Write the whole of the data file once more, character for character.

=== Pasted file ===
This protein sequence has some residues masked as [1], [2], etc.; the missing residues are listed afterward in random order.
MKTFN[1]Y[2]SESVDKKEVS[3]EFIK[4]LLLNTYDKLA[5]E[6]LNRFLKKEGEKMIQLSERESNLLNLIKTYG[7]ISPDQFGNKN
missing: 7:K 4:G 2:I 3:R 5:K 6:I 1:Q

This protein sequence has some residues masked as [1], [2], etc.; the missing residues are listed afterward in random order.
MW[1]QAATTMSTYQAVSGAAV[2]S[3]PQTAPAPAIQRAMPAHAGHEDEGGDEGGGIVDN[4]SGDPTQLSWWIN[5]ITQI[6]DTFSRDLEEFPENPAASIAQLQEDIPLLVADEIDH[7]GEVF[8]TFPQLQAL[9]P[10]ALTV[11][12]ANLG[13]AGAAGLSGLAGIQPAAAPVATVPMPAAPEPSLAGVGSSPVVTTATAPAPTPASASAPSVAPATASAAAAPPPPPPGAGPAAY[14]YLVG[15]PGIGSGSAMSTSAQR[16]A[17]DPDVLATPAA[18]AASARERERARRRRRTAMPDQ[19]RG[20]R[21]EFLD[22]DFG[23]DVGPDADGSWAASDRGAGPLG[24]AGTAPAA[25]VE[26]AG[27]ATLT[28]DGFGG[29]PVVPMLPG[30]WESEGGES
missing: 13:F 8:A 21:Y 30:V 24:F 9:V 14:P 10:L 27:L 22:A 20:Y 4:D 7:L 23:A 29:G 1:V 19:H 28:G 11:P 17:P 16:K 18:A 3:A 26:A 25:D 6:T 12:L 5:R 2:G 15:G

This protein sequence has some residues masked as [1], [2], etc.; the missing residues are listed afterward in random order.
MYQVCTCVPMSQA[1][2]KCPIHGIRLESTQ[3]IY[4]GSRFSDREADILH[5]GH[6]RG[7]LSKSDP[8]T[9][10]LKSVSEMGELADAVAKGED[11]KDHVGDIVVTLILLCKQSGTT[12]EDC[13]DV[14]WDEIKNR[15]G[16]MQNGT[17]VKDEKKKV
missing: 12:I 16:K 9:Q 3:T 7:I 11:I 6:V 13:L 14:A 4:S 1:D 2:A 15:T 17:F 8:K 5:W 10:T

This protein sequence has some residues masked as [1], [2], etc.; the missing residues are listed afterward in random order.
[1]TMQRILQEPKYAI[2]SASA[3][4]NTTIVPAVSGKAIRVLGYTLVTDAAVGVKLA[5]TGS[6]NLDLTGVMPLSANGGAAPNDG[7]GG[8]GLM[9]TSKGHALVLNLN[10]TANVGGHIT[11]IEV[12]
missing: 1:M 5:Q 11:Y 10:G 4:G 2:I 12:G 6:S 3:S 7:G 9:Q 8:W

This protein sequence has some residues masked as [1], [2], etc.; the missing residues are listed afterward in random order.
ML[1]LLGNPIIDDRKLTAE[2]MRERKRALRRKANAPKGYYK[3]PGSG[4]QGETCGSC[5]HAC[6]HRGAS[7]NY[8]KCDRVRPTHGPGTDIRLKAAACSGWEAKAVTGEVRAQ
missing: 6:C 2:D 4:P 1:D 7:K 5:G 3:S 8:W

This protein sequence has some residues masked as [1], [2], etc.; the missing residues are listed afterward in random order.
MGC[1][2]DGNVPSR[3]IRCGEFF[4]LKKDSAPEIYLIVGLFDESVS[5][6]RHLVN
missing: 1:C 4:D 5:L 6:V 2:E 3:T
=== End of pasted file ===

This protein sequence has some residues masked as [1], [2], etc.; the missing residues are listed afterward in random order.
MKTFN[1]Y[2]SESVDKKEVS[3]EFIK[4]LLLNTYDKLA[5]E[6]LNRFLKKEGEKMIQLSERESNLLNLIKTYG[7]ISPDQFGNKN
missing: 7:K 4:G 2:I 3:R 5:K 6:I 1:Q

This protein sequence has some residues masked as [1], [2], etc.; the missing residues are listed afterward in random order.
MW[1]QAATTMSTYQAVSGAAV[2]S[3]PQTAPAPAIQRAMPAHAGHEDEGGDEGGGIVDN[4]SGDPTQLSWWIN[5]ITQI[6]DTFSRDLEEFPENPAASIAQLQEDIPLLVADEIDH[7]GEVF[8]TFPQLQAL[9]P[10]ALTV[11][12]ANLG[13]AGAAGLSGLAGIQPAAAPVATVPMPAAPEPSLAGVGSSPVVTTATAPAPTPASASAPSVAPATASAAAAPPPPPPGAGPAAY[14]YLVG[15]PGIGSGSAMSTSAQR[16]A[17]DPDVLATPAA[18]AASARERERARRRRRTAMPDQ[19]RG[20]R[21]EFLD[22]DFG[23]DVGPDADGSWAASDRGAGPLG[24]AGTAPAA[25]VE[26]AG[27]ATLT[28]DGFGG[29]PVVPMLPG[30]WESEGGES
missing: 13:F 8:A 21:Y 30:V 24:F 9:V 14:P 10:L 27:L 22:A 20:Y 4:D 7:L 23:A 29:G 1:V 19:H 28:G 11:P 17:P 16:K 18:A 3:A 26:A 25:D 6:T 12:L 5:R 2:G 15:G

This protein sequence has some residues masked as [1], [2], etc.; the missing residues are listed afterward in random order.
MYQVCTCVPMSQA[1][2]KCPIHGIRLESTQ[3]IY[4]GSRFSDREADILH[5]GH[6]RG[7]LSKSDP[8]T[9][10]LKSVSEMGELADAVAKGED[11]KDHVGDIVVTLILLCKQSGTT[12]EDC[13]DV[14]WDEIKNR[15]G[16]MQNGT[17]VKDEKKKV
missing: 12:I 16:K 9:Q 3:T 7:I 11:I 6:V 13:L 14:A 4:S 1:D 2:A 15:T 17:F 8:K 5:W 10:T

This protein sequence has some residues masked as [1], [2], etc.; the missing residues are listed afterward in random order.
[1]TMQRILQEPKYAI[2]SASA[3][4]NTTIVPAVSGKAIRVLGYTLVTDAAVGVKLA[5]TGS[6]NLDLTGVMPLSANGGAAPNDG[7]GG[8]GLM[9]TSKGHALVLNLN[10]TANVGGHIT[11]IEV[12]
missing: 1:M 5:Q 11:Y 10:G 4:G 2:I 12:G 6:S 3:S 7:G 9:Q 8:W

This protein sequence has some residues masked as [1], [2], etc.; the missing residues are listed afterward in random order.
ML[1]LLGNPIIDDRKLTAE[2]MRERKRALRRKANAPKGYYK[3]PGSG[4]QGETCGSC[5]HAC[6]HRGAS[7]NY[8]KCDRVRPTHGPGTDIRLKAAACSGWEAKAVTGEVRAQ
missing: 6:C 2:D 4:P 1:D 7:K 5:G 3:S 8:W

This protein sequence has some residues masked as [1], [2], etc.; the missing residues are listed afterward in random order.
MGC[1][2]DGNVPSR[3]IRCGEFF[4]LKKDSAPEIYLIVGLFDESVS[5][6]RHLVN
missing: 1:C 4:D 5:L 6:V 2:E 3:T